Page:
GAO looks at costs, benefits of state safety inspection programs

The U.S. Government Accountability Office (GAO) said Tuesday that it recently conducted a study to determine the costs and benefits of state vehicle safety inspection programs.

The GAO held interviews with officials of 15 state vehicle safety inspection programs and determined that the programs improved the safety of vehicles in those states. However, the GAO said it is more difficult to determine the costs and benefits of these programs.

State officials told the GAO that these inspections help them locate vehicles that have safety problems. These vehicles can then be repaired and returned to the road, or they can be removed, protecting other drivers and vehicles from unsafe situations on the road.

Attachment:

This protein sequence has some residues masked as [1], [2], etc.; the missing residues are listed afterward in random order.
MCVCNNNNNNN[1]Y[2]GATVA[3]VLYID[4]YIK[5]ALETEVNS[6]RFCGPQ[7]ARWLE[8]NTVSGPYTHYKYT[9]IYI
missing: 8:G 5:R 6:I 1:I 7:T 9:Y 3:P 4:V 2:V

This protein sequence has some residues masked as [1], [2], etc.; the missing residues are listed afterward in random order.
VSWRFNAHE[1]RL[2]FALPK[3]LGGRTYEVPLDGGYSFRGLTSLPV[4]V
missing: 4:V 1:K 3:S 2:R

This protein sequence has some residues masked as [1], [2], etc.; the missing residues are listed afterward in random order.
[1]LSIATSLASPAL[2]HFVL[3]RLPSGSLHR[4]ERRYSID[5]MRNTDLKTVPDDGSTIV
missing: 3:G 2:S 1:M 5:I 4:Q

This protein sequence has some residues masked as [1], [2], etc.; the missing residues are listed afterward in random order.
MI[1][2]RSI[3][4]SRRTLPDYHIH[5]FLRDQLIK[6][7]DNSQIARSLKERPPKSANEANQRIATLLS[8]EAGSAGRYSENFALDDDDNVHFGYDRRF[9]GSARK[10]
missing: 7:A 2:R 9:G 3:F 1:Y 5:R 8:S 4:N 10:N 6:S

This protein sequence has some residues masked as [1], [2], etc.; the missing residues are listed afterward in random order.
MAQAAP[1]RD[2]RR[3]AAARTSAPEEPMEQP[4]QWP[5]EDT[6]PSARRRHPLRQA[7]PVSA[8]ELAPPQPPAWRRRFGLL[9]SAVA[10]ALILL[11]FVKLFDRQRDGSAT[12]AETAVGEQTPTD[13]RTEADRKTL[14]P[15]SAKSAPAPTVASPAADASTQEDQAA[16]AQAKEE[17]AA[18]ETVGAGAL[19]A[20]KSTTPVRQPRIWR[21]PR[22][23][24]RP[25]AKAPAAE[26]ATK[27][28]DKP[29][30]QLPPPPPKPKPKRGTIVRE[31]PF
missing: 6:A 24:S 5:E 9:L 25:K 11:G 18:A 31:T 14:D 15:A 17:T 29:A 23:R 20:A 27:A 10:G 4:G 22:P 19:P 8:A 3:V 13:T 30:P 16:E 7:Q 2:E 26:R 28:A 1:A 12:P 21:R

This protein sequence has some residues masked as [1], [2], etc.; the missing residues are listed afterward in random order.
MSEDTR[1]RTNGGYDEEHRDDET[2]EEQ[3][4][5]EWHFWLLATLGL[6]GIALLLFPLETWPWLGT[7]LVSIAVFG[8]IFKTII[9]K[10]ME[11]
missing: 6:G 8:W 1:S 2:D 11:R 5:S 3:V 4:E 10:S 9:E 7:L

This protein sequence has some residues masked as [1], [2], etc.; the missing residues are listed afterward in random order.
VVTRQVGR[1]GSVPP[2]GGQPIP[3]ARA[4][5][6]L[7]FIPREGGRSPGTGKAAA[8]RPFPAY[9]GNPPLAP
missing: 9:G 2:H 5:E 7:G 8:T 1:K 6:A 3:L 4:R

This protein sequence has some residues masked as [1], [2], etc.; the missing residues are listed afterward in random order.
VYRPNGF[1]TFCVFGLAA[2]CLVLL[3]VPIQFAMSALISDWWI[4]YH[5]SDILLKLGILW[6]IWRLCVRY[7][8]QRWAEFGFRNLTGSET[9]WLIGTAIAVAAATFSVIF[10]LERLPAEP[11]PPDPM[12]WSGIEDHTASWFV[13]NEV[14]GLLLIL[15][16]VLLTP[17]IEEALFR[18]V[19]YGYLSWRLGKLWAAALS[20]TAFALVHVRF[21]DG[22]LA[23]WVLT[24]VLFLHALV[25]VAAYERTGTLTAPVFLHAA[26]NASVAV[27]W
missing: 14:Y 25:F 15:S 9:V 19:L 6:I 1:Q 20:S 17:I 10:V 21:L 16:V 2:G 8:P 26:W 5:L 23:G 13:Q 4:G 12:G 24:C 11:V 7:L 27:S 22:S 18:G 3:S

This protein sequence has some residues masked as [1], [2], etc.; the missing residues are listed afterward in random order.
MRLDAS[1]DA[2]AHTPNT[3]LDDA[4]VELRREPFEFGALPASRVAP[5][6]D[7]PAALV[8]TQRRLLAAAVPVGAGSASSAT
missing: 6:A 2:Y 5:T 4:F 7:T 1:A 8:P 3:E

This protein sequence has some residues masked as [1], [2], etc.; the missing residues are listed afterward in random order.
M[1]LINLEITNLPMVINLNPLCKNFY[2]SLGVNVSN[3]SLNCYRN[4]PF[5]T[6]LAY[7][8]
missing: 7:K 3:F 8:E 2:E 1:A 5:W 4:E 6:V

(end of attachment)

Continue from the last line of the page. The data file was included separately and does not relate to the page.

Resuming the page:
One example is Pennsylvania. In 2014, Pennsylvania had over 529,000 vehicles, or 20 percent of the vehicles located in that state, fail inspections. All of these were successfully repaired and returned to the roads.

Nationwide estimates from data gathered from the National Highway Traffic Safety Administration, a branch of the Department of Transportation, indicated that vehicle component failure was a factor in approximately 2 percent to 7 percent of vehicle crashes.

Because this is such a small percentage, and because there is heightened application and enforcement of state traffic safety laws, which may also impact crash rates, officials had a hard time identifying the costs and benefits of inspection programs in the U.S.

Also making it difficult to assess the cost and benefits of the state programs was the fact that many states do not directly track the costs of operating safety inspection programs because costs may be included with other inspection programs, such as emissions

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